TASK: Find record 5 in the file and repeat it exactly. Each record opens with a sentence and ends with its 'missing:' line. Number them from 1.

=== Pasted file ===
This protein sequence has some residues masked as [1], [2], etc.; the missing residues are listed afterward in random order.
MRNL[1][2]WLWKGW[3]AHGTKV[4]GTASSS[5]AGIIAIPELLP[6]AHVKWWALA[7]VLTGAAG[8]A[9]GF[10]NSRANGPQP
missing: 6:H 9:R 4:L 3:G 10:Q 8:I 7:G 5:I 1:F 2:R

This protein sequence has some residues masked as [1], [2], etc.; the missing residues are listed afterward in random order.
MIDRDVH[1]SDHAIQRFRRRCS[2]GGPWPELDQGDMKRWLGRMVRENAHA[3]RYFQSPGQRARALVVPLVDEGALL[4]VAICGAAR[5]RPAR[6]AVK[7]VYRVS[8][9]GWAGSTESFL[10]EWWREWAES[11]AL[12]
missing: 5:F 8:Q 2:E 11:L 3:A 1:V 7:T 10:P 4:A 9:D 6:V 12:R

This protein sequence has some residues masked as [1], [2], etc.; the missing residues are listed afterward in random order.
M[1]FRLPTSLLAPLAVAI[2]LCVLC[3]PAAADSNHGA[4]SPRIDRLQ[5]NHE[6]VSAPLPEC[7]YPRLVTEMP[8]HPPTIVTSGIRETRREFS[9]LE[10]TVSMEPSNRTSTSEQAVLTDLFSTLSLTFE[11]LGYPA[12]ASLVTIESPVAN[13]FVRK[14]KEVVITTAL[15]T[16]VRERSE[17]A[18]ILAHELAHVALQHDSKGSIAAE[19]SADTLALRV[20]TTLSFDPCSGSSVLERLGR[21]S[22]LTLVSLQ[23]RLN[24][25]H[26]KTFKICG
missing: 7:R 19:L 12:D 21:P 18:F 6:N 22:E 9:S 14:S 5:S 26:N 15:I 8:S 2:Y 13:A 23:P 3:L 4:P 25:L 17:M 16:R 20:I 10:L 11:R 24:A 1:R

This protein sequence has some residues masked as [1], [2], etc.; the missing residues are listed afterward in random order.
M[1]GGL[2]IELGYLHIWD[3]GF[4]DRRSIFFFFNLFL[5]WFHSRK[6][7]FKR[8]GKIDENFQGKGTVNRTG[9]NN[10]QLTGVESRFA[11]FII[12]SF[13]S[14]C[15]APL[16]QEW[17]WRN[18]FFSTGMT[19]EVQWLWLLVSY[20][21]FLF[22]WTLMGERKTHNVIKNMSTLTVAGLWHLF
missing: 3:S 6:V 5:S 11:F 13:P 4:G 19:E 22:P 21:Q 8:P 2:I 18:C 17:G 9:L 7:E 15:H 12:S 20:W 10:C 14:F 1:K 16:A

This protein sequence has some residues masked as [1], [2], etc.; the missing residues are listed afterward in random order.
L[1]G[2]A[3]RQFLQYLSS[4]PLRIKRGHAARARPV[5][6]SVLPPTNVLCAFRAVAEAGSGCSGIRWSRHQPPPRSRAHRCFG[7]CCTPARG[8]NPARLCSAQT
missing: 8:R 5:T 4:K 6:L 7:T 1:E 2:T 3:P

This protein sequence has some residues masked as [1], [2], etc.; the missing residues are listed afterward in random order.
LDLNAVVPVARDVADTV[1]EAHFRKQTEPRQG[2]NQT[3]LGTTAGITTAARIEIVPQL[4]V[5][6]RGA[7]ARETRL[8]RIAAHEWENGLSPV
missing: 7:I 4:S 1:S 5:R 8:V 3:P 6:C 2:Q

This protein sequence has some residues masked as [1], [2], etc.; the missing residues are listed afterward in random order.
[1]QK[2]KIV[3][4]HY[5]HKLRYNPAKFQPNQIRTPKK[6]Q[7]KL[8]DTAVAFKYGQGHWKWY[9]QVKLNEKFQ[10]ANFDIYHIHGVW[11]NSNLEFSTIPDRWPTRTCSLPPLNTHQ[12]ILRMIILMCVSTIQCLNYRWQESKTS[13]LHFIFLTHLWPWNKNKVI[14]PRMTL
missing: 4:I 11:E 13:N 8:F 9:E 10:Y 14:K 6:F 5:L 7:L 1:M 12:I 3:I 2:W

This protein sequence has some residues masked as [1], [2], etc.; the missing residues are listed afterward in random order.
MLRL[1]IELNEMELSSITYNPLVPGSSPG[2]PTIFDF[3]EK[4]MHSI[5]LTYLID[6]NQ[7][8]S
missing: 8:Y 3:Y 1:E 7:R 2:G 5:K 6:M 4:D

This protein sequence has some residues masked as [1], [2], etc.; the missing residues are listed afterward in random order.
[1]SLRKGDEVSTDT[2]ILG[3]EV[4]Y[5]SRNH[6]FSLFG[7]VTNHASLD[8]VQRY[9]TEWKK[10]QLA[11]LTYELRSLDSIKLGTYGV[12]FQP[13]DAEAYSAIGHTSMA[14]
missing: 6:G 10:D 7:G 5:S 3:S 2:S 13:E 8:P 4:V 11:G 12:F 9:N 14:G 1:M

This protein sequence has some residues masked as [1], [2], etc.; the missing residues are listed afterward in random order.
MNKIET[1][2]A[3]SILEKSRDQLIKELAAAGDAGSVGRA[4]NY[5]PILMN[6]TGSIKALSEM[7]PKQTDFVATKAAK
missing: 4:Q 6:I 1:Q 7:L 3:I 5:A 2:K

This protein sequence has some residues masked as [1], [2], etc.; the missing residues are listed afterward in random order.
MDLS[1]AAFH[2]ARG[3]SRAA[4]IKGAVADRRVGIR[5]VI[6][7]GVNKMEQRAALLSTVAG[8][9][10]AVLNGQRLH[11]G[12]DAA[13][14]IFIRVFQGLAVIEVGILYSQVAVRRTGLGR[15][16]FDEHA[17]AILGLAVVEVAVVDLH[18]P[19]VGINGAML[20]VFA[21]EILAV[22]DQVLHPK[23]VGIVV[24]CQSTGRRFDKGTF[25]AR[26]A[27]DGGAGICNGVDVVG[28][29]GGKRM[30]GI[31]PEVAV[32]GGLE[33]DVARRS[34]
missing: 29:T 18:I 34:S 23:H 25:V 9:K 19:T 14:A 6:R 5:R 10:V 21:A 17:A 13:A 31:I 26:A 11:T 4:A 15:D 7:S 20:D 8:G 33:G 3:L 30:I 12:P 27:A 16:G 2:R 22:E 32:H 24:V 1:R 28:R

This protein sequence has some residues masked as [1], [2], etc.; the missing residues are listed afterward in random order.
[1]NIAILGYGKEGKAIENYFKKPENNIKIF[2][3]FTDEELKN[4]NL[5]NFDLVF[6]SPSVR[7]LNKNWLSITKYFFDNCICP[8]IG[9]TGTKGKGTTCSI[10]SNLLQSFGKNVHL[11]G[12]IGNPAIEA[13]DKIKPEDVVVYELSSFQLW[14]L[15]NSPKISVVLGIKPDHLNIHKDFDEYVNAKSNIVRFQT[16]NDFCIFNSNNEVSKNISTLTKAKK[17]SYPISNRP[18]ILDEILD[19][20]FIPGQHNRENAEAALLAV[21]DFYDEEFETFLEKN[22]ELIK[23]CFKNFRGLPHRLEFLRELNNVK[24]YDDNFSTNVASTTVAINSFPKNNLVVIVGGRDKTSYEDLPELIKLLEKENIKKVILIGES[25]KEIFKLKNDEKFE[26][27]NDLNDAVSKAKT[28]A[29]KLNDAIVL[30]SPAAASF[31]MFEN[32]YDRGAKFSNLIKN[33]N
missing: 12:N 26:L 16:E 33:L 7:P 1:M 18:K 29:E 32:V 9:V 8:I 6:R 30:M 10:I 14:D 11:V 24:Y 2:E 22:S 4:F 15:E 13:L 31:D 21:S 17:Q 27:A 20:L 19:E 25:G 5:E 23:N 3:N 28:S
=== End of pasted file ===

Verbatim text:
This protein sequence has some residues masked as [1], [2], etc.; the missing residues are listed afterward in random order.
L[1]G[2]A[3]RQFLQYLSS[4]PLRIKRGHAARARPV[5][6]SVLPPTNVLCAFRAVAEAGSGCSGIRWSRHQPPPRSRAHRCFG[7]CCTPARG[8]NPARLCSAQT
missing: 8:R 5:T 4:K 6:L 7:T 1:E 2:T 3:P